Published Jul 4, 2018
One of the biggest challenges that student entrepreneurs face when trying to develop their ideas into marketable products or services is finding funding to support their projects in the very early stages. In an exciting new partnership, Viclink is working with KiwiNet and Return on Science to help solve this problem in Wellington.
KiwiNet—who has traditionally only been able to provide pre-seed accelerator funding to projects with intellectual property owned by a select range of publicly-funded research organisations—has approved a small amount of funding to be used to support the commercial development of student-owned IP, and the students themselves. Students can apply for this funding over the next 12 months.
Dr James Hutchinson, KiwiNet's CEO, says providing that support now will pay dividends in the long term.
“It is fundamental to New Zealand’s future that we identify and support the next generation of entrepreneurs now,” he says. “If we are going to diversify our economy and drive the prosperity of our country, these are the people who are going to do it.
“These talented young people need the support of the wider business community to help them create solutions for the big challenges the country faces. Harnessing cutting-edge science is where the answers lie.”
James says New Zealand has a real opportunity to drive forward an entrepreneurial revolution.
“Helping our young people to overcome a fear of failure, and supporting them as entrepreneurs, is key. We see this initiative as transformative. It will enable our young people and scientists to make a difference and provide many opportunities for the next generation.”
The support will be delivered in Wellington using the very successful Momentum model developed by Return on Science. Momentum focuses on providing commercialisation advice and support to budding student entrepreneurs via an Investment Committee that consists of students who are supported by a core team of experienced investors and entrepreneurs.
The programme has been running in Auckland for over a year, and has already supported a wide range of projects—from Aerial Automatic Vehicles and energy drinks, to a fitness programme and GMO crops.
Emily Sullivan, Viclink’s Entrepreneurship Manager, says that based on the diverse range of ideas that have come out of Auckland, the Wellington Investment Committee will be looking to attract members with experience in a broad range of technical backgrounds. "We'll also be drawing on a pool of talented students who are well-networked and close to the latest technologies, ways of working and doing business."
She says that the new committee will enable Wellington to provide more support to its young entrepreneurs, and connect them with the entrepreneurial ecosystem.
“Early-stage funding is very hard to get," she says, "especially for students who may not have friends and family to call upon for finance. This is a huge opportunity to help them develop their projects to the next stage where they can attract further funding from investors.”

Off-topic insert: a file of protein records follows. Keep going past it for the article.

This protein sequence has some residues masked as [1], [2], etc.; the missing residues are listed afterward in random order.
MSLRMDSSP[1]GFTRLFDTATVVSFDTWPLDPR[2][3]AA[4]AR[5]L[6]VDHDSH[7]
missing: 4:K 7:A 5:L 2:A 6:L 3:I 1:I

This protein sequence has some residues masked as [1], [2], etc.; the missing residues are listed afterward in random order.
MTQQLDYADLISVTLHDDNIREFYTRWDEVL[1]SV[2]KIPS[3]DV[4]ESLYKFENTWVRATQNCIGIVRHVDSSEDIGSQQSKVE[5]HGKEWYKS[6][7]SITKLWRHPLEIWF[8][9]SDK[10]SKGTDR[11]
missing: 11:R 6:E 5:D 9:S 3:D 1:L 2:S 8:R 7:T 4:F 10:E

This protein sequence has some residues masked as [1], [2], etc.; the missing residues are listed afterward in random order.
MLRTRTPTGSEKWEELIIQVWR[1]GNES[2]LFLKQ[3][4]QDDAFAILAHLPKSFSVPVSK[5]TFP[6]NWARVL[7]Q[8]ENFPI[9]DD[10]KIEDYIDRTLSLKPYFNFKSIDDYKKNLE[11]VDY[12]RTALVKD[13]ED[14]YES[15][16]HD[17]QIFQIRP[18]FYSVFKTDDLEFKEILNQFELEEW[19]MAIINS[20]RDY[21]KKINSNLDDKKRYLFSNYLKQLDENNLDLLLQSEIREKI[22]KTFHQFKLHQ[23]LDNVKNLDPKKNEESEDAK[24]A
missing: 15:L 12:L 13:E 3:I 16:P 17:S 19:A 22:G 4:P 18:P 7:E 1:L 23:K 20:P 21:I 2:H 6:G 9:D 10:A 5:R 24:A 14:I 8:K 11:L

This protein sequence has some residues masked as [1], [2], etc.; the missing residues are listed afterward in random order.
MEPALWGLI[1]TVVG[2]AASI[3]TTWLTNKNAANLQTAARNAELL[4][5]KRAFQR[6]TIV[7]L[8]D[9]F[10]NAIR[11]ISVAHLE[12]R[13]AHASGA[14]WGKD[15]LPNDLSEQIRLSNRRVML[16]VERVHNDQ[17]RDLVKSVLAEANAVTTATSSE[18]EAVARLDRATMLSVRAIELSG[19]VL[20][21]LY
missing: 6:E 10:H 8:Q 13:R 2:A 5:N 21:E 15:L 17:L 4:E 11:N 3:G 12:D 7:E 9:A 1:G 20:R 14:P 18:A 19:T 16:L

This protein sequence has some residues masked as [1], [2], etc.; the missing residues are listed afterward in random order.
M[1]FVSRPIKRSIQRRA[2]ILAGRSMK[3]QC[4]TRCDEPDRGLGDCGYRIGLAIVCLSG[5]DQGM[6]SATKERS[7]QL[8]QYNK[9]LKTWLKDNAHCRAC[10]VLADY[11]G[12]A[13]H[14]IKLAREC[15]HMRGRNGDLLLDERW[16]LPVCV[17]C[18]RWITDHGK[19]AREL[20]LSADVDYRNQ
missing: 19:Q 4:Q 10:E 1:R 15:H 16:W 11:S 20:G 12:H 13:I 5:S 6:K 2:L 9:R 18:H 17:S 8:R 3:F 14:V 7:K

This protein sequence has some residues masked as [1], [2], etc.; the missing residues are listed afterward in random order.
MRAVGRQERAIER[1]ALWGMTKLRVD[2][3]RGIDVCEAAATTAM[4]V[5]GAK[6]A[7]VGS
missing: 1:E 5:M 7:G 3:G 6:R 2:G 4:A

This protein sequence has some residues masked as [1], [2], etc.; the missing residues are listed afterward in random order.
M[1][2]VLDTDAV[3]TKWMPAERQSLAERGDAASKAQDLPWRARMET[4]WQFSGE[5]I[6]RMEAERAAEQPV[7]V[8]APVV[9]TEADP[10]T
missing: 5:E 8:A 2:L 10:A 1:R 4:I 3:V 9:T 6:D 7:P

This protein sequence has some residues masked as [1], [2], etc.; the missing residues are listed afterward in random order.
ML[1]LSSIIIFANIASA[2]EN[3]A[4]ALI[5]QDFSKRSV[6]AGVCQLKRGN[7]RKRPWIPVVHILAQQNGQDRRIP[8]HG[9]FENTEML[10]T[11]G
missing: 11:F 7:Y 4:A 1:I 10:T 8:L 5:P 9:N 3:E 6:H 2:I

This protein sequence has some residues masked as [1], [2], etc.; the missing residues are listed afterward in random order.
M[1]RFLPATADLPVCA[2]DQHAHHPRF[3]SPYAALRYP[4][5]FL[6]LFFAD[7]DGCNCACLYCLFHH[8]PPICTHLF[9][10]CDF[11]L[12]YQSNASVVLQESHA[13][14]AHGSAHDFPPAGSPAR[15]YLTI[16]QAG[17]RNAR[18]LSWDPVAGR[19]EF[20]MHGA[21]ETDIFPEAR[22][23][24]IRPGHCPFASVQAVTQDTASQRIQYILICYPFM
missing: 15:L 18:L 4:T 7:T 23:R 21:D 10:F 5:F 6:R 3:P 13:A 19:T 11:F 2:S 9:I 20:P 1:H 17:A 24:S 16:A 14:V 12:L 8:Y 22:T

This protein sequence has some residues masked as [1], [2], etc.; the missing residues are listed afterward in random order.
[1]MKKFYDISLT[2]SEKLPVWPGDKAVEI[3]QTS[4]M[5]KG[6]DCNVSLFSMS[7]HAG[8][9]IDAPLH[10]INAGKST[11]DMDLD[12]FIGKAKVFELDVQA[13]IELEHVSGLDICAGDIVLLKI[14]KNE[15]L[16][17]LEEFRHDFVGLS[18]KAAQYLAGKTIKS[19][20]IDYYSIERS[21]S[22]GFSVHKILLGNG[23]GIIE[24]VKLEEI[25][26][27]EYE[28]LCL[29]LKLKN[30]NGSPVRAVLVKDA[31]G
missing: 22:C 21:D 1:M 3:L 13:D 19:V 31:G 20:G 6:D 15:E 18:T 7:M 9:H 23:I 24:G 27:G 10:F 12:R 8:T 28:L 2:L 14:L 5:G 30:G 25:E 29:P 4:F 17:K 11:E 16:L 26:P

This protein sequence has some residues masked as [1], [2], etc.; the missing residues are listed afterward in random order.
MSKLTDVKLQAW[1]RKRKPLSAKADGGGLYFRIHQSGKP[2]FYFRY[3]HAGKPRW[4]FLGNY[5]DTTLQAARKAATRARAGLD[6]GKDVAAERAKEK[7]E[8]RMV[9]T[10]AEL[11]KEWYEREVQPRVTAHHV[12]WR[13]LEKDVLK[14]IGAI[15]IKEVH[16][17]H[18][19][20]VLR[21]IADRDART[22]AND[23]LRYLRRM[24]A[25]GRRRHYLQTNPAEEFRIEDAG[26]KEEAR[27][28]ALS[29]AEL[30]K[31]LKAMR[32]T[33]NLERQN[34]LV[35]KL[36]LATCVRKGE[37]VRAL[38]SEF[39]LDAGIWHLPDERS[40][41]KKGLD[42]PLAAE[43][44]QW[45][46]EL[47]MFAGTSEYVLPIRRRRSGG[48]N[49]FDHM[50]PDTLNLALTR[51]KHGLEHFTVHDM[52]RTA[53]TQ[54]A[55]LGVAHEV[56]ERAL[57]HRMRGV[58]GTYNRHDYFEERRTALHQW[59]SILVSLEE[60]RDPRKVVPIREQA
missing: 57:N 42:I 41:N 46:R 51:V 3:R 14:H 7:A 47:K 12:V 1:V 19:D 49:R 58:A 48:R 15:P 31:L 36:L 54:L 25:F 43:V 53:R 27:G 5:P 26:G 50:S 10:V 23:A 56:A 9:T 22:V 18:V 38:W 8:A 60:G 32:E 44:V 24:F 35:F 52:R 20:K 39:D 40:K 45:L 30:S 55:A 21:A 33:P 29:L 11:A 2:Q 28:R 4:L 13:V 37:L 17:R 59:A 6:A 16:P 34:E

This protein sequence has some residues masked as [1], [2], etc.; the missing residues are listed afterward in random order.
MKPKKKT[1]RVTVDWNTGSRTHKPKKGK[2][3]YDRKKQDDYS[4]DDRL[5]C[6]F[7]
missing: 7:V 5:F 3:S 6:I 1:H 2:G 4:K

Applications for committee membership are now being invited and, once appointed, members will meet every two months to engage with three or four student projects that need advice, connections and/or funding.
Emily says that Momentum provides the perfect opportunity to strengthen support for teams that graduate from the Victoria Entrepreneur Bootcamp.
“Although we provide teams with further mentoring and professional development opportunities post-Bootcamp, Momentum will allow us to offer more, and also enable us to support student teams with great ideas that haven’t gone through Bootcamp,” she says.
While the opportunity for Victoria University students is obvious, Emily is quick to point out that students from all Wellington-based tertiary institutions will be invited to join the committee or submit projects to the meetings—the first of which is planned for October.
“We’re promoting the committee, and recruiting people and projects, between now and the end of July,” says Emily. “There’s still a lot to be done, but we’re excited to be part of a partnership with such far-reaching potential for impact.”
Graham Scown, Director of Return on Science, couldn’t agree more.
“The investment decisions made by our Momentum committees are decisions that will affect the future of New Zealand,” says Graham. “Today’s students have the passion and urgency to innovate in ways that will positively impact on their own and future generations—how can we not support them?”
Interested in submitting a project for funding consideration? Email Emily Sullivan or call her on 04 463 9604.
The core team of more experienced entrepreneurs and investors has been decided, and includes:
- Chair – Veronica Stevenson – Humble Bee and Spindle Fibre Films - Biotechnology
- Suse Reynolds - Angel investor, professional director, business development specialist
- Brian Russell – Contempo Lab – Electrical engineering, AI and wearable technologies, investor
- Andrew Mayfield – Optimal Workshop – SAAS, UX, human centered design, and optimisation
- Ben Dunn – Swibo – Electrical engineer, gamification of physio
- John Holt – Kiwi Landing Pad - Investor, business advisor with a focus on companies with high growth and global aspirations
- Seumas McCroskery – KiwiNet – Commercialisation of research outputs, pre-seed Accelerator Funding, biotechnology and environment
The student members are currently being selected and will be announced shortly.